I don't find any of these arguments particularly convincing. But so many Tamil-Canadian readers emailed me — often with long, carefully detailed arguments — that I feel the need to respond to them in some way.
Regarding #1: The line between terrorists and freedom fighters can admittedly be a fuzzy one in some contexts (see, e.g., South Africa's Apartheid-era ANC, or Afghanistan's Reagan-era mujahadeen). That said, we live in Canada, which means that the official view of the Canadian government means something when we discuss these issues. In the case of the Tamil Tigers, the group was put on Ottawa's official list of banned terrorist entities in 2006, which means that, for purposes of Canadian law, the Tamil Tigers are terrorists, full stop. I don't care how strong are one's emotional ties to Sri Lanka — if you live in this country, you have to pay heed to our law.
It's also worth mentioning that the Tigers engage in classic terrorist tactics, including wanton slaughter of civilians, suicide bombings, political assassinations, etc. Moreover, the Tigers have systematically coerced children into fighting in their ranks, dealt ruthlessly with dissident Tamils who opposed their brutal methods, and even used coercive tactics to extract financial "donations" from Tamils abroad — including here in Canada. Even if you embrace the cause of a free and independent Tamil state in northern Sri Lanka, you cannot reasonably dispute the fact that the Tamil Tigers are a violent group that has often resorted to the most discredited and barbaric methods of combat imaginable.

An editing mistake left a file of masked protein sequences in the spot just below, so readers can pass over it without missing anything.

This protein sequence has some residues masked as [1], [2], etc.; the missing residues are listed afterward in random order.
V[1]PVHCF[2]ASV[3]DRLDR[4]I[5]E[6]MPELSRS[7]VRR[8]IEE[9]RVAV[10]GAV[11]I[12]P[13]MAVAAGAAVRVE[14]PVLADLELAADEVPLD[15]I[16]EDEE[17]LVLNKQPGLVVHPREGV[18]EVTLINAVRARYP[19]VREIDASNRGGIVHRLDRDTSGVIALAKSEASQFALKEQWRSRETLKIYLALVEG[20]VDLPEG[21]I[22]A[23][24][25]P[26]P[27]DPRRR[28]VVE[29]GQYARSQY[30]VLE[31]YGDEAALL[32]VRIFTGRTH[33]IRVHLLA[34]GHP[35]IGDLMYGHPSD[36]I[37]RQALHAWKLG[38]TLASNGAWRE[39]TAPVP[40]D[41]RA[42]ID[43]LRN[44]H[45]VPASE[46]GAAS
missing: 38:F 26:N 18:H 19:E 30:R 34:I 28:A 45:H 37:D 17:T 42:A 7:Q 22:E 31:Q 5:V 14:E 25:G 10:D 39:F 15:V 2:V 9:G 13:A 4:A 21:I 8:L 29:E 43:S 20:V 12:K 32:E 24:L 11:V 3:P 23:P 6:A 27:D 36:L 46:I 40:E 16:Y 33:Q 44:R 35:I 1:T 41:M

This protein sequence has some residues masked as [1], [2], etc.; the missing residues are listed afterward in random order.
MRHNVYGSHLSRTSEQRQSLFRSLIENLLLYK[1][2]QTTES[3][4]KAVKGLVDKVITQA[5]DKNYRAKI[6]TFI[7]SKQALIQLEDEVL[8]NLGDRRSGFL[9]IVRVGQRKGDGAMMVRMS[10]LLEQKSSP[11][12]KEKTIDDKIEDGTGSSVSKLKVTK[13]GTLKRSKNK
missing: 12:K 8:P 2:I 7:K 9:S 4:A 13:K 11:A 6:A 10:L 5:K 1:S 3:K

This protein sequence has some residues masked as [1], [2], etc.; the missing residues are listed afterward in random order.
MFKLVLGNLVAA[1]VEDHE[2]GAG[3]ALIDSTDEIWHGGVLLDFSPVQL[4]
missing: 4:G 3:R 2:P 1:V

Regarding #2: I have looked at the available reports about Sri Lankan abuses, and I will concede that the Sri Lankan military has often, itself, behaved in a brutal manner. In many instances, civilians have died unnecessarily. Unfortunately, the same is true of every counter-insurgency and counter-terrorism campaign known to humankind — from Israel to Chechnya to Afghanistan to Iraq. When a government finds itself locked in combat with a guerrilla/terrorist force that fights from amidst a civilian population and uses human shields — as the Tamil Tigers are now doing — innocents inevitably die. (This week, a spokesman for The UN High Commissioner for Human Rights declared: "The LTTE, the Tamil Tigers, are reported to be continuing to hold civilians as human shields, and to have shot at civilians trying to leave the area they control. They are also believed to have been forcibly recruiting civilians, including children, as soldiers.")